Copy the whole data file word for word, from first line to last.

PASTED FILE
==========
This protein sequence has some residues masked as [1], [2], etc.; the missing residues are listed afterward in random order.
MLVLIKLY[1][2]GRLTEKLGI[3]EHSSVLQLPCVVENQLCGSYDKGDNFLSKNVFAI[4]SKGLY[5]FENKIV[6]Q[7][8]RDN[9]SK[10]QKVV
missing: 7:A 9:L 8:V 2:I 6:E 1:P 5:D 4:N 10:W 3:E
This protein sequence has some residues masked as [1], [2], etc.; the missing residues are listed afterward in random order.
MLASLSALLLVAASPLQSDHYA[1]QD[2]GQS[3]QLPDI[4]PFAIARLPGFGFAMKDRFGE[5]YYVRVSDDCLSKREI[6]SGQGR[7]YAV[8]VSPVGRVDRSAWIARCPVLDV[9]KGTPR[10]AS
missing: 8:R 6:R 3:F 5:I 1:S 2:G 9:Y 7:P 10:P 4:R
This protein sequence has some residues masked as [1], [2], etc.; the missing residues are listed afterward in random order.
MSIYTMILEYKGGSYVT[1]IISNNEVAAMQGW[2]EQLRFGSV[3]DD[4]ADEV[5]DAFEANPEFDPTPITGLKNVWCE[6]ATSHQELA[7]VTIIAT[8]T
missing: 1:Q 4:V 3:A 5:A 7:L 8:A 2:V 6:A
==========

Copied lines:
This protein sequence has some residues masked as [1], [2], etc.; the missing residues are listed afterward in random order.
MLVLIKLY[1][2]GRLTEKLGI[3]EHSSVLQLPCVVENQLCGSYDKGDNFLSKNVFAI[4]SKGLY[5]FENKIV[6]Q[7][8]RDN[9]SK[10]QKVV
missing: 7:A 9:L 8:V 2:I 6:E 1:P 5:D 4:N 10:W 3:E
This protein sequence has some residues masked as [1], [2], etc.; the missing residues are listed afterward in random order.
MLASLSALLLVAASPLQSDHYA[1]QD[2]GQS[3]QLPDI[4]PFAIARLPGFGFAMKDRFGE[5]YYVRVSDDCLSKREI[6]SGQGR[7]YAV[8]VSPVGRVDRSAWIARCPVLDV[9]KGTPR[10]AS
missing: 8:R 6:R 3:F 5:I 1:S 2:G 9:Y 7:P 10:P 4:R
This protein sequence has some residues masked as [1], [2], etc.; the missing residues are listed afterward in random order.
MSIYTMILEYKGGSYVT[1]IISNNEVAAMQGW[2]EQLRFGSV[3]DD[4]ADEV[5]DAFEANPEFDPTPITGLKNVWCE[6]ATSHQELA[7]VTIIAT[8]T
missing: 1:Q 4:V 3:A 5:A 7:L 8:A 2:V 6:A